The Invitation

Recently, we received a very large black envelope. It had gold calligraphy with our names and address on the front beautifully scripted. I excitedly opened the envelope and pulled out a gorgeous invitation. The invitation was sealed in the center, and I thought I heard a crescendo of music as I opened the two halves to reveal the actual information. We had been invited to a wedding in Jerusalem! We excitedly talked about the journey there, the accommodations, who else was going, and what was Diana going to wear. The Fall Feasts that are soon upon us should hold this same excitement as we prepare to celebrate them. 

God sent us a beautiful, gorgeous invitation a long time ago. If we look at Genesis 1:14, we find our invitation; “And God said, ‘Let there be lights in the expanse of the heavens to separate the day from the night. And let them be for signs and for seasons, and for days and years’”. There are two words that are important in this verse. The first word is “signs” which in Hebrew is “oh tot”. The word “oh tot” means a signal (literally or figuratively), as a flag, beacon, monument, omen, evidence, a mark, miracle, a sign. So the sun and the moon were placed in the heavens to be a beacon to us, to direct us to something miraculous that the Lord established in the very beginning of creation. The second word that is important in this verse is “seasons”. When we read verse 14, we think of the four seasons that we have grown up with but, the Hebrew word used here for “seasons” is “moadim”. The word “moadim” means appointed time, sacred season, set feast, and appointed place. This word is used referring to the feasts in the bible. In his commentary Rashi states of this verse, “This is written with a view to the future when Israel would receive command regarding the festivals which would be calculated from the time of the lunar conjunction (Genesis Rabbah 6:1)”. So, we see that the God of creation in the very beginning of Genesis is already looking forward to the Feasts that He will give to Israel.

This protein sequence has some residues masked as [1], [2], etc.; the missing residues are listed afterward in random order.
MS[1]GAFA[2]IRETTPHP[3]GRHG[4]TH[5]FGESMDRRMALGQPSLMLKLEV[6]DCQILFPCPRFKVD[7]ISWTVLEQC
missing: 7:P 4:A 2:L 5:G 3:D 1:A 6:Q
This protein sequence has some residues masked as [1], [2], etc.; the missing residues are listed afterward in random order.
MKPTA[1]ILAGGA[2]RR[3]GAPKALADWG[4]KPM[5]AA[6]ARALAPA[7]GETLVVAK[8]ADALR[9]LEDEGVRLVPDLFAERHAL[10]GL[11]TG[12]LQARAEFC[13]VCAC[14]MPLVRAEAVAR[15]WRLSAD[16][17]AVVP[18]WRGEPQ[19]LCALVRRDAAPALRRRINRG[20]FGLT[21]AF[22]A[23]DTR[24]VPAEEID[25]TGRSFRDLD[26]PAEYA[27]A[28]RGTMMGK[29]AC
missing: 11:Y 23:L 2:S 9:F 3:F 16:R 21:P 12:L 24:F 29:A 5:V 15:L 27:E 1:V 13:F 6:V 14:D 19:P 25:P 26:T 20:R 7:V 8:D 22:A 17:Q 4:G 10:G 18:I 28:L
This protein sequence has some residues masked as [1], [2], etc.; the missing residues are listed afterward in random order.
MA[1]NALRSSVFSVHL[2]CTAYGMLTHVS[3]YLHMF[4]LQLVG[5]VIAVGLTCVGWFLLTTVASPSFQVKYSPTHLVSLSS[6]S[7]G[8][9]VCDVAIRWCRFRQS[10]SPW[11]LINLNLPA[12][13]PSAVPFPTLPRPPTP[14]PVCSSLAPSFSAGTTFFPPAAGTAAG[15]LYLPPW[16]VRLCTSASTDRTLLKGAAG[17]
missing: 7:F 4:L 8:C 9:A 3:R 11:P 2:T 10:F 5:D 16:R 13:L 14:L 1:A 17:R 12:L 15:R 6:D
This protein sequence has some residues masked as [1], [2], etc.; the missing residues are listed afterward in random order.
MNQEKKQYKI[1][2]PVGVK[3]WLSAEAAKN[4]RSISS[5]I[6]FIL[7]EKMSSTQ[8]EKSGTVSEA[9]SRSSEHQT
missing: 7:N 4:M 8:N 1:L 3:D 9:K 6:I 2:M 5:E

Many of us if we’ve been celebrating the feasts for a while have begun to simply sleep walk through these holidays. If we’ve grown up celebrating them, they become a tradition that we do but, sometimes have allowed to become meaningless. Sometimes, if we’re new to the idea of celebrating the Holy Days we are extremely overwhelmed with all of the information, liturgy, the how to of the holiday, and it all becomes a blur to us. This year I want you to start at the beginning.  

The beginning is that moment when I opened up our invitation to the wedding in Jerusalem. When I opened that invitation I felt excitement, expectation, a longing to be with family, and a desire to be in Jerusalem, the city of our God. The emotions and attitude, that I spoke of, is how we need to approach these holidays. In just a few days we will be entering the month of Elul. The month of Elul is the preparation month preceding the Fall Feasts of Rosh Hashana, Yom Kippur, and Sukkot. The name of the month Elul (in Hebrew) forms an acronym for the words in the verse in Song of Songs 6:3, “I am my beloved’s and my beloved is mine.” Another interesting thing about the word “moadim” is that the primitive root word is “yaw ad” which can mean to “betroth” or “engage for marriage”. These two points give us a clue to how God views these days. These are days of intimacy, of communication, revelation, of putting God first, and making te’shuva (return, to turn back away from sin). When we realize that our God prepared these Holy Days at the beginning of time to point us to our need for Him, to allow us to have a relationship with Him and ultimately that our Messiah would fulfill these feasts then we can rejoice in His goodness. 

 We have received our invitation from our beloved to His feasts and now is the time to prepare our hearts, our homes, and our familes to meet our beloved! 

P.S. If you would like to know more about what to do during the month of Elul see my blog, “The King Has Not Left the Building”, link: 

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